UK Bottom of EU Employment Leave League Table
By Stewart Douglas
August 13, 2007
The United Kingdom is routed firmly in last place in Europe in terms of employee holiday entitlement, according to figures released today.
The figures were compiled by Incomes Data Services to reflect a league table of Europe-wide employment statistics, showing at a glance the minimum annual leave in days per annum throughout the European Union.
Despite proposed increases in annual leave entitlement to 28 days a year in 2009, the UK will still remain fixed as the very worst performing country in this regard in the European Union.
EU legislation has set a minimum of 20 days annual leave per year, and means that the current practice of including public holidays within those 20 days will no longer be permitted.
A TUC spokesperson has today welcomed the rise in paid annual leave over the next few years, suggesting that it could benefit as much as six million workers over that period with increase holiday allowances in increments up to 2009.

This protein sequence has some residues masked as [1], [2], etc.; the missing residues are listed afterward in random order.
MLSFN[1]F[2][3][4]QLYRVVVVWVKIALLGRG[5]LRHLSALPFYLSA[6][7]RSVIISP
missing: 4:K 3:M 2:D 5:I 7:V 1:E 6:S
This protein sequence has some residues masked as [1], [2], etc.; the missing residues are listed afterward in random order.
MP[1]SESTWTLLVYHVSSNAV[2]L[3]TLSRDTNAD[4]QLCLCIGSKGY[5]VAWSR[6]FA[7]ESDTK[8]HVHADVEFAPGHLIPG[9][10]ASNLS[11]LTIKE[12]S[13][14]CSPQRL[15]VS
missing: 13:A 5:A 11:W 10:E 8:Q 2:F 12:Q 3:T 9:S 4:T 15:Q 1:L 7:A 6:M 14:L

At the top of the table was Denmark with 39.5 days per year, closely followed by Austria on 38 and Sweden on 36 days annual leave in the working year, excluding public holidays.
Scraping the bottom of the table with the UK were the Netherlands on 28-29, Ireland on 29 and Romania on 30 days per year.
Whilst the UK is ranked bottom in Europe, the increase to 28 days annual leave is still significantly ahead of both Japan and Canada with a paltry ten days a year guaranteed.
Poorer still, the United States has no legal minimum annual leave provision, providing absolutely no protection in law for employee holidays.
The UK legislation to increase the minimum annual allowance will come in to force in April of 2009, increasing current entitlement to four weeks paid leave in the year.